Serving up tailored knowledge about what can be a scary disease, MS SoftServe will make the facts of life easier to digest for MS patients everywhere.
For people newly diagnosed with multiple sclerosis (MS), learning about the disease can be frightening. Patients are often overwhelmed by information, some of which they’d rather not know. And making comparisons doesn’t help; one person may have vision problems while another can’t walk.
Because everyone experiences MS differently, the newly diagnosed wonder, “what will happen to me?”
A nonprofit organization called SoftServe Matters is on a mission to guide the newly diagnosed through their MS journey in a tailored way. The platform, MS SoftServe, is set to launch by the end of this year.
“Because I was diagnosed in 1988 at 20 years old, my entire adult life has been shaped around this nutty disease,” explained Amy Gurowitz, founder of MS SoftServe, in an interview with Healthline.
In 1988, the founders of Google were just teenage boys. So the process of learning about MS involved cracking open a book—one she immediately slammed shut after reading words like “progressive” and “degenerative.”
“I decided to opt out of learning,” she said, “since no one knew what my version of the disease would include.” But while working on her master’s degree in educational technology at New York University, the idea for MS SoftServe took hold. It became the subject of her thesis, and has been her passion ever since.
“What works and what doesn’t when trying to learn about MS on the Internet is like a moving target,” wrote Gurowitz in an essay for Real World Health Care. “What a person needs to know changes as the disease progresses over time. And while anxiety is common for the newly diagnosed, even people who have been living with MS for many years go through changes in both the everyday symptoms and the course of the disease.”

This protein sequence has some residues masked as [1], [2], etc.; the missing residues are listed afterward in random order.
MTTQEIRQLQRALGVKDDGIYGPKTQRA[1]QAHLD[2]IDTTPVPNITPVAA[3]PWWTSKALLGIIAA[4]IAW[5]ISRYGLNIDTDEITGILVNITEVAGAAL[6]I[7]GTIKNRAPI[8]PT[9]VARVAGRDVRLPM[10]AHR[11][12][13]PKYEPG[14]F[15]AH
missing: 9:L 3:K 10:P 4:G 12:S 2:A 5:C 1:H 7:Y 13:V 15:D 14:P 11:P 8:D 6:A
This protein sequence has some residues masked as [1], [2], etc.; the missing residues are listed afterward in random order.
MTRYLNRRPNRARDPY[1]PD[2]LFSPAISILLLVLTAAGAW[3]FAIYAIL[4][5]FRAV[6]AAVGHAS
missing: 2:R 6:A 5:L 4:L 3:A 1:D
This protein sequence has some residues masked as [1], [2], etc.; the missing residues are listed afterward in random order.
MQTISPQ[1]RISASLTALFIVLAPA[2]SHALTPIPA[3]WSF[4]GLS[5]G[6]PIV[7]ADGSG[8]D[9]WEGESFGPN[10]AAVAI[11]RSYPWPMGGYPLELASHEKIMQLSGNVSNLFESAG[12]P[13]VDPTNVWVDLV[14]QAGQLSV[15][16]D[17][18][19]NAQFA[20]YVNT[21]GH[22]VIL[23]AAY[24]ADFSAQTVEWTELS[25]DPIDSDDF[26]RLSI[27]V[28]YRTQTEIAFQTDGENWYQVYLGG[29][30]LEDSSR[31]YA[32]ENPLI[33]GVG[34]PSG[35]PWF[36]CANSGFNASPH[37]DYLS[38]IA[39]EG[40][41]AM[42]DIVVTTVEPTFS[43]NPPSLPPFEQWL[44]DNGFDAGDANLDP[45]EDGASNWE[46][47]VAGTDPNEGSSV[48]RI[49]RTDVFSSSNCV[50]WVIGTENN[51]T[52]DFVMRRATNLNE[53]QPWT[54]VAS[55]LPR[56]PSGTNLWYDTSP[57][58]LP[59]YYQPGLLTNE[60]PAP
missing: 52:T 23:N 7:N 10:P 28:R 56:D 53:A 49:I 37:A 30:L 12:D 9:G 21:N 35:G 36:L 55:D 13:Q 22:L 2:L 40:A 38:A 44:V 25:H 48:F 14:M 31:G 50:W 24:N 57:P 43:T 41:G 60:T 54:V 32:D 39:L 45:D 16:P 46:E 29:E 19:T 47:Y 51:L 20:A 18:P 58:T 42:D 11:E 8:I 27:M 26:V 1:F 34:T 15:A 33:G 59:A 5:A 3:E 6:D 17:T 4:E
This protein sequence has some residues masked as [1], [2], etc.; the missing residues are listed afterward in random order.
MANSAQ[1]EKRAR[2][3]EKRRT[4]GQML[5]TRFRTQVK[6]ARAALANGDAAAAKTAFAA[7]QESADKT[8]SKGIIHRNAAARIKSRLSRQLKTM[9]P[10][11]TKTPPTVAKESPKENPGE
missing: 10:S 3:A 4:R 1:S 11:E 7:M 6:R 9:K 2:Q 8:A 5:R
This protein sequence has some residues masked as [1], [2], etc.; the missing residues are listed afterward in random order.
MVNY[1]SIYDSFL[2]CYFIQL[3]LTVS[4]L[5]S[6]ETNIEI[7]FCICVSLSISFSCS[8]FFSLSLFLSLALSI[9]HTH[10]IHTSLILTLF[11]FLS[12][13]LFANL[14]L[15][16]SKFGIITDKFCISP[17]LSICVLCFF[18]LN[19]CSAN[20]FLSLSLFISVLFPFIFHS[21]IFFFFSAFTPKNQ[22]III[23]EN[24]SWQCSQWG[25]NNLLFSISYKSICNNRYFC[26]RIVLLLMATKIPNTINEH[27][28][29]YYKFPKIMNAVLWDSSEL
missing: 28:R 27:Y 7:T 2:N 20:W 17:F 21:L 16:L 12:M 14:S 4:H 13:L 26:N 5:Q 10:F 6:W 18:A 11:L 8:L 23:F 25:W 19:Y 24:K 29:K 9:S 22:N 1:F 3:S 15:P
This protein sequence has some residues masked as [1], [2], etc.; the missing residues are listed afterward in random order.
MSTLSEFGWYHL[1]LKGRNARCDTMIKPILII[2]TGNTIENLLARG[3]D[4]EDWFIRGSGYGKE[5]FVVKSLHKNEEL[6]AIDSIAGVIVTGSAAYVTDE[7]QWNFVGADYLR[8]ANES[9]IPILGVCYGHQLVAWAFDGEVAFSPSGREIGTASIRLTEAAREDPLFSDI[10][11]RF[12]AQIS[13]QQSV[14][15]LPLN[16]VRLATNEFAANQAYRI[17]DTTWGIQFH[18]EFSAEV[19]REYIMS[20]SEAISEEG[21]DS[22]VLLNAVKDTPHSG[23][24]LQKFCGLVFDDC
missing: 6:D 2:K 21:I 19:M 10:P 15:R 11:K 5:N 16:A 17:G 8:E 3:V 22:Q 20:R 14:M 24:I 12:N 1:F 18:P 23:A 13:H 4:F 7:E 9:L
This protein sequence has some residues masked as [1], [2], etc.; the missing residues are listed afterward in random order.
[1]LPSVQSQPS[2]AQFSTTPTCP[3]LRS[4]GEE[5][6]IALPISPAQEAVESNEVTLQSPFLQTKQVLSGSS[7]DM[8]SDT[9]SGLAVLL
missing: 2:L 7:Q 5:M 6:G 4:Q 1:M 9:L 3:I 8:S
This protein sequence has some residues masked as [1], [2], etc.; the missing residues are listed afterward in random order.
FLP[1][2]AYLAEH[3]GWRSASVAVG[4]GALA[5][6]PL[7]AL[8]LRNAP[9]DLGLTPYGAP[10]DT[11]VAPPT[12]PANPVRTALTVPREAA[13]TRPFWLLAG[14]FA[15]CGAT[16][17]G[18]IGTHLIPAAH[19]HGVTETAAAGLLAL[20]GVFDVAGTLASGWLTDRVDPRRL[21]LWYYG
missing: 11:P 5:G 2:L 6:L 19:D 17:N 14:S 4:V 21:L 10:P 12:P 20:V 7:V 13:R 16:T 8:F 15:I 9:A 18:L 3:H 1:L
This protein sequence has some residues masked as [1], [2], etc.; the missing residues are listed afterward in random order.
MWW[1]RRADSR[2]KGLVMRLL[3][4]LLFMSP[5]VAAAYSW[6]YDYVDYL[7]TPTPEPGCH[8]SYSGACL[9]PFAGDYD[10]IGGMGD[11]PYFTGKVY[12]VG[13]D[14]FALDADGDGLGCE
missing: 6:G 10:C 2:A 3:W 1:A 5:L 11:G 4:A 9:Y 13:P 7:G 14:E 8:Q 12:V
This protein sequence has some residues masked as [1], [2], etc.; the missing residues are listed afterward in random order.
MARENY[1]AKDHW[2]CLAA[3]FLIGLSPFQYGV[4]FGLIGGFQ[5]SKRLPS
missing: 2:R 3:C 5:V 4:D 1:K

Gurowitz, who lives in New Jersey, said the concept for MS SoftServe is simple: “Give the end user control over how information is presented to them.” For example, if you’ve never had optic neuritis, but bladder issues are important, you can narrow your study to bladder symptoms so irrelevant topics won’t distract you.
Some people are comfortable reading scientific papers, while others prefer layman’s terms. Some absorb things better through reading, while others prefer watching videos. MS SoftServe will adjust to fit the user’s needs. By selecting a preferred language level and media type, users can create a unique learning environment.
More importantly, MS SoftServe will give patients a way to educate family and friends about their version of the disease.
“MS SoftServe will…allow you to easily teach others about your experience,” Gurowitz said. “You’ll be able to create MP3 recordings, download PDF files, and share links that explain how your MS affects you, helping others understand what you’re going through.”
“The big thing is the custom URL,” Gurowitz added, “describing your version of MS that you can use as a quick mechanism to help people learn about your experience.” As you select topics of interest, your preferences are saved “almost like a shopping basket,” she explained. With one click, friends and family have access to everything you choose to share.
Gurowitz and the MS SoftServe Board of Directors—a veritable “Who’s Who” of MS researchers and advocates—are focused on raising awareness about the organization. “I don’t want anyone to ever go through what I had to when I was first diagnosed,” Gurowitz said.
As for fundraising, “We’ve raised over $15,000 to date,” she said, “including donations from individuals, corporations, foundations, and a startup grant of $3,000 from the National MS Society, which is the first grant they’ve given–they are in the business of getting grants.”
Though the list of donors is growing, there is still much work to be done. Producing videos, adding content, and building the “scaffolding” that will become the user experience takes time and money.
Gurowitz’s attitude remains upbeat and positive. She’s confident that her dream of a unique and useful MS learning platform will soon be a reality.